Trained in classical painting methods, she avoids stylistic trends, at the same time taking a contemporary minimalist approach to her compositions. Refreshingly restrained, O’Byrne nevertheless uses a loaded brush to layer broad brushstrokes of colour, building up rich, painterly surfaces.
Her subject matter focuses on interiors and her familial life – vases with freshly picked flowers from her local neighborhood, portraits of her family and friends. There is a quiet intimacy in this domestic realism; she distils the essence of commonplace objects and highlights their beauty and poignancy. Her artworks could be seen as meditations on our daily life; a humble celebration of the quotidian.
Based in Melbourne, the artist grew up in regional Victoria, moving to the city to study Landscape Architecture at Melbourne University. Working as a Landscape Architect, as well as raising two children, she didn’t arrive to painting until her mid-thirties. Between 2014 and 2019 she studied under the portrait artist Lee Machelak, honing her technical skills in painting.
O’Byrne has always been drawn to nature and often walks the streets of her home in inner Melbourne, observing plants and flowers that have come into bloom – wattle, eucalypts and other natives – which she then uses as the subject of her still life paintings.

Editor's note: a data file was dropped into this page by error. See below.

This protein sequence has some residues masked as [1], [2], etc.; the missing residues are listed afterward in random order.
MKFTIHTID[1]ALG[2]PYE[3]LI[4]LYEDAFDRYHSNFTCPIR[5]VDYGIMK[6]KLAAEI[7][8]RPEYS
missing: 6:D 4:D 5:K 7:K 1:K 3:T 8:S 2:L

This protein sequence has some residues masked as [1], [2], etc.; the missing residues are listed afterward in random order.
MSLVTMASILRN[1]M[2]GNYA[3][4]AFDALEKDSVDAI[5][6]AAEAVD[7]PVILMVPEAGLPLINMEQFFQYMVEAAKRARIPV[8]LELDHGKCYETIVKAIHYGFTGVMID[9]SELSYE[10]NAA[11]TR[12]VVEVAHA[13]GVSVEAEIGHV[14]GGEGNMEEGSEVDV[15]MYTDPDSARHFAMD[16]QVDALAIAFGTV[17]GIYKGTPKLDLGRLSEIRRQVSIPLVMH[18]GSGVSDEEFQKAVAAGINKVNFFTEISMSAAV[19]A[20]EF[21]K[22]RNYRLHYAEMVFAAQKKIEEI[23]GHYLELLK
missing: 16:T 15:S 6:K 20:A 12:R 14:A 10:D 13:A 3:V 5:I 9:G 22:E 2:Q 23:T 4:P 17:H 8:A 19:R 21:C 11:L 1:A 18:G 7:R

Painting in her home studio, she also uses her immediate family members and inner circle as the subjects of her intimate portraits. Working mostly from life, O’Byrne builds up her images with tone and then colour. Her naturalistic portraiture possesses a sensitivity of expression as well as a psychological realism that comes from her closeness to her subjects.
The artist comments that: “I like to evoke a world of simplicity and harmony, to make people feel calm and appreciate the beauty in the everyday. It is possible for me to paint the same pot or bowl for the third or fourth time. What matters is not so much the variety of the subjects but the intensity with which something is experienced, how it is perceived visually.”
O’Byrne has been a finalist in a number of prominent portrait prizes, including The Lester Prize and the Shirley Hannon National Portrait Award (both in 2020) and the AME Bale Art Prize (2016, 2018 and 2020). She was also recipient of the Norma Bull Portraiture Scholarship in 2015. As well as continuing to practice as a landscape architect in Melbourne, the painter also teaches art workshops in her spare time.
Refreshingly modest and contemplative, Fiona O’Byrne’s artworks offer the viewer a reflective experience, an opportunity to slow down from our busy lives and let our eyes rest and calmly observe. In a social media whirl of Instagram and Tik Tok, where images constantly shout ‘look at me’, her paintings gently draw you in and teach you how to look closely and quietly with your heart and mind.
— THE STILLNESS WITHIN by Victoria Hynes